“A wild longing for strong emotions and sensations seethes in me, a rage against this toneless, flat, normal and sterile life.”

An excerpt from Steppenwolf by Hermann Hesse

I’m unsure as to why this book resonates with me. I could hazard a few guesses. I first read Steppenwolf in university, for a religion course if you can believe it. Although the copy I had seems to have had a different translator than the above excerpt (taken from Google Books), the ethos remains the same. The themes of Steppenwolf are varied. Some go hand in hand, others stick out. The main concept of bourgeois lifestyle vs intensity has a ripple effect through the book. Its echoed in the concept of ‘mediocrity’ vs passionate feeling, in loneliness vs belonging, and in Harry Haller’s own dual nature as someone who doesn’t want to belong but wants to be appreciated.

Harry Haller, the Steppenwolf, cannot tear himself fully away from the bourgeois life, and cannot  stand the thought of mediocrity. He compares mediocrity and normality to being lukewarm. He’d rather feel an inferno than a hearth fire. What’s the point in living if you can’t live passionately, to the limits of being. He is so intense, and this intensity runs deep–even to his own perception of himself. He can’t laugh at himself; he can’t take himself with a pinch of salt. Because he feels so much, he seems to think that he’s better than his peers, and doesn’t know why they don’t see that.

For a very long time, I held a similar attitude. My kinship to Steppenwolf lays in my own odd, dual nature, summarised by the mantra of ‘I feel, therefore I am’. I used to, and often still do, feel everything so intensely. I saw epicness in things other people saw as undeserving of attention. I craved to belong, but wanted others to come to me, and in doing so offering proof that I was worthy of friendship. That I was wanted. There were people I was drawn to, because of their confidence, and I juxtaposingly strove to be their equal whilst all the while wondering why they couldn’t see it themselves. However, in feeling that way, I often ended up excluding myself. Because I wouldn’t just laugh and go with the flow. Even now, I can see that I still do that to a degree. To Harry Haller, the flow is both enticing and contemptible. Life had to be intense, and contentment and lack of appreciation were loathsome.

I realise that this extremist attitude is not a good way to look at life. Life isn’t always a rollercoaster ride, and it shouldn’t be.  I wanted only highs and lows. I wanted intensity–in my life, in my friendships, in my love, and in my achievements. I didn’t want to feel lukewarm. I liked drama, and I gave out drama. And even though I now realise the consequences associated with that type of thinking…its a hard habit to break. Pushing people away doesn’t seem to be enough of a slap in the face. I still want to be on a rollercoaster sometimes.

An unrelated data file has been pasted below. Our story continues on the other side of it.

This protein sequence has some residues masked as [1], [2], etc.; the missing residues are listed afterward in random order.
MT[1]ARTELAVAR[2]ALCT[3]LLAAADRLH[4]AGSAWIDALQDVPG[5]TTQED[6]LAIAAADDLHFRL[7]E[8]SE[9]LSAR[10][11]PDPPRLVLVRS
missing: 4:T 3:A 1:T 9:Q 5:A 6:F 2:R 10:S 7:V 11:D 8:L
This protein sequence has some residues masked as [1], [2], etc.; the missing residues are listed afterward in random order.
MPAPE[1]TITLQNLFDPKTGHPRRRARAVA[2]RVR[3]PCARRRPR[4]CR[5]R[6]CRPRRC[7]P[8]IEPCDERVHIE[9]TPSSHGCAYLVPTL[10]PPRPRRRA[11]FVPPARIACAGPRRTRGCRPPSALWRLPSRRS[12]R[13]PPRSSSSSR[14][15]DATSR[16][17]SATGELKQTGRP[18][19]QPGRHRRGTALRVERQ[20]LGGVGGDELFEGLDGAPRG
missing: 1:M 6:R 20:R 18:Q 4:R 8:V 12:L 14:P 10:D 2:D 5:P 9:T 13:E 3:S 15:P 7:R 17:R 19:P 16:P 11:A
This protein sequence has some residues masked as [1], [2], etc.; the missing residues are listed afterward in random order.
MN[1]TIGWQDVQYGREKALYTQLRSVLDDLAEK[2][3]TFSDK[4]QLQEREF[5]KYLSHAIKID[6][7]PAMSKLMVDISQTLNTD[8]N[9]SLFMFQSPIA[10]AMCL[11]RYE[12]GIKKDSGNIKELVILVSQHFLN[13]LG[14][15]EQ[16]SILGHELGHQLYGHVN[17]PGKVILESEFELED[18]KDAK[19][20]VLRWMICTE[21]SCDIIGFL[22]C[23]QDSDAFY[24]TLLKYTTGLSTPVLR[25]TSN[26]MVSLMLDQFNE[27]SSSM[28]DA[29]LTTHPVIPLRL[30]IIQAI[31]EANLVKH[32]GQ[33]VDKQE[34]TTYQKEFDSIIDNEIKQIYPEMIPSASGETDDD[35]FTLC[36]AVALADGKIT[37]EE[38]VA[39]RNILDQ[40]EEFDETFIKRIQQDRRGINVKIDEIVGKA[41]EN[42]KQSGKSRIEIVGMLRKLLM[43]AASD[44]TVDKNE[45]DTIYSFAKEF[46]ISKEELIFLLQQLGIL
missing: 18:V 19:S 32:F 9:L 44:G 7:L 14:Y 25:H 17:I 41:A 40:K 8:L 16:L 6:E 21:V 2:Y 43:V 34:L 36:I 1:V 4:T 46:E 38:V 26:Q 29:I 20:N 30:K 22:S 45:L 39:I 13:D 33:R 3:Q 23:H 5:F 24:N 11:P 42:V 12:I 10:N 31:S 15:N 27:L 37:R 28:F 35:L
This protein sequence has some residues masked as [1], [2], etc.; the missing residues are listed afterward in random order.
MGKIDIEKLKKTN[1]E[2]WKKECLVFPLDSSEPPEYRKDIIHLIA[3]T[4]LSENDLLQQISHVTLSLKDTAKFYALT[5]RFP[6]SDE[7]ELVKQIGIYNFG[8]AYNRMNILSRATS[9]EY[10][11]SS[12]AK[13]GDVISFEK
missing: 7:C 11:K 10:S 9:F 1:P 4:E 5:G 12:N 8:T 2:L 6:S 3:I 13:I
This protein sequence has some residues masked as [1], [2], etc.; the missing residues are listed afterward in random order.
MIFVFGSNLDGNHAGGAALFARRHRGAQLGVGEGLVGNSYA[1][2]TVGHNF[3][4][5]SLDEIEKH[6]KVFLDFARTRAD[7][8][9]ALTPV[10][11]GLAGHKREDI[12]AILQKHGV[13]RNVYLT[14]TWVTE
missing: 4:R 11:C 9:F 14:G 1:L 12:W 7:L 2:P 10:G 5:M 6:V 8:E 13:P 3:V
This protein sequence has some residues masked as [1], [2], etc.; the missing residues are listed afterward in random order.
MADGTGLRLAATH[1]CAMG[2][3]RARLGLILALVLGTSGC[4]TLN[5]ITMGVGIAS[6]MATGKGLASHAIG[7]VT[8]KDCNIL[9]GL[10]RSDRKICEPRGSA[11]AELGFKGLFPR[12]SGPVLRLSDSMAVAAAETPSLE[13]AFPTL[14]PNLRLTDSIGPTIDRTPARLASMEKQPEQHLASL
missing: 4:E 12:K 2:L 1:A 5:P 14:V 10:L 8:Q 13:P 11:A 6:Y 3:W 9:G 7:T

And sometimes I feel as though mediocrity–the middle of the middle–is something I am doomed to be wrapped up in. There are things that I love doing, creative things like singing, drawing, writing. However, I don’t love them enough to overthrow my laziness, my fear, that idea in my head that I should just be good at it without actually doing too much, or all of the above.

Yes, I have this odd thing in my head that says–hey, if you’re doing something creative it’s either in you or isn’t. There’s only so much practicing you can do. If it isn’t there, it isn’t coming.

And still, I don’t know if that’s true or not. Perhaps on some level it is. But then there’s the old saying that there will always be someone better than you. And the other saying about just enjoying yourself. They seem like conflicting concepts to me. Seriously, I don’t know who I try to impress–whether its my friends, colleagues, or even just that bitch inside telling me I’m mediocre in the first place…or all of the above. But try to impress I do–and the double edge of that knife is that I feel people will judge me.

All of this could be written up as psychoses, things I should talk about with a licensed professional. I just can’t help but think that there’s some road block inside that I need to get past. I can’t see it exactly, but I am aware of it. I suppose that’s a step in the right direction. In the end, I know ‘practice makes perfect’ and even if it doesn’t end up perfect, the practice will only make me stronger and more confident. I need to simply be–to enjoy what I love, everything I love, instead of worrying whether or not I’m good enough for it. I just can’t seem get over that hump yet. I’m still, ever so slightly, stuck in my ‘Hallerian’ mindset.


P.S. Honest to blog, I didn’t write this to fish for praise. Its a serious problem I’m trying to sort out. Writing about it helps 🙂

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